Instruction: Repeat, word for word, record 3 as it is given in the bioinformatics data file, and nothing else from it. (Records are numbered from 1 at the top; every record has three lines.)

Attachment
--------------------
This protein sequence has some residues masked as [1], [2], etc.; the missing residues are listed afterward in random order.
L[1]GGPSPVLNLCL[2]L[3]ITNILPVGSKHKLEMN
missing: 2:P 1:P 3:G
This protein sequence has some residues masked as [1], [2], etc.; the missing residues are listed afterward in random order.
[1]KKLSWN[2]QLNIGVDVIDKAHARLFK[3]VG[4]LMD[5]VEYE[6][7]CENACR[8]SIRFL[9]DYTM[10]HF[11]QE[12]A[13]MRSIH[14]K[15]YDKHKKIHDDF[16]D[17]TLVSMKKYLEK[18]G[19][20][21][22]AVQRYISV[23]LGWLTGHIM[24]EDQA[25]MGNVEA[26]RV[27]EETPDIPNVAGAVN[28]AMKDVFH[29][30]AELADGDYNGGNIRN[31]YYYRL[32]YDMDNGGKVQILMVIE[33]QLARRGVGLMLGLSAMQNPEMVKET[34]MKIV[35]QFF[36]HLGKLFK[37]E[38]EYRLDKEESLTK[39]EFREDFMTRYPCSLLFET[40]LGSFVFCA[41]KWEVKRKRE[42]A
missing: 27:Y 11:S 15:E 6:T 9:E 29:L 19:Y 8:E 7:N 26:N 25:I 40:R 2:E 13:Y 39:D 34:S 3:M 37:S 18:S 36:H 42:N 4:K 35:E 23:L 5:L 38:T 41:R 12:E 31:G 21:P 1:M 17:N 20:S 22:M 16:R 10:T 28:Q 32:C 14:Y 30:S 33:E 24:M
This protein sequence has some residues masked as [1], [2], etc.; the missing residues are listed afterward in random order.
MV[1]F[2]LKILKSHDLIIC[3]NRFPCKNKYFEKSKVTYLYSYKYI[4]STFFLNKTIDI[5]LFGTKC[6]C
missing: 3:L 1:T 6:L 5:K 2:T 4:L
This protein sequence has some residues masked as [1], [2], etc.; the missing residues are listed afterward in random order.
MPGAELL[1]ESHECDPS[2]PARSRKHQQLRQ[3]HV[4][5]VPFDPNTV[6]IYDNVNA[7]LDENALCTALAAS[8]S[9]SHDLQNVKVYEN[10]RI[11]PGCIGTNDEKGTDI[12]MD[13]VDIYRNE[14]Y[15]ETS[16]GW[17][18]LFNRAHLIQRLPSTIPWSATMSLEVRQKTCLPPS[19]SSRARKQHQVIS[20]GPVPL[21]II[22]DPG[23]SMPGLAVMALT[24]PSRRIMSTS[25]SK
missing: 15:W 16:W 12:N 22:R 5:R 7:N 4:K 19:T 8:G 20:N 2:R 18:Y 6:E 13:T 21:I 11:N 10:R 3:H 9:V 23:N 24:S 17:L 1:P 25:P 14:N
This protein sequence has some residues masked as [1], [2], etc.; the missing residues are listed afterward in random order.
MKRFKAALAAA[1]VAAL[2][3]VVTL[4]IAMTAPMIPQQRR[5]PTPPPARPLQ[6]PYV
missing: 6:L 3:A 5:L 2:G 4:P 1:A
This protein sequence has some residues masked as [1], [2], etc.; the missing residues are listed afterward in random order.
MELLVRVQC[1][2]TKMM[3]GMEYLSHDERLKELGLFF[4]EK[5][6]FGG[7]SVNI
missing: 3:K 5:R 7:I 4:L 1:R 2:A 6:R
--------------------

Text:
This protein sequence has some residues masked as [1], [2], etc.; the missing residues are listed afterward in random order.
MV[1]F[2]LKILKSHDLIIC[3]NRFPCKNKYFEKSKVTYLYSYKYI[4]STFFLNKTIDI[5]LFGTKC[6]C
missing: 3:L 1:T 6:L 5:K 2:T 4:L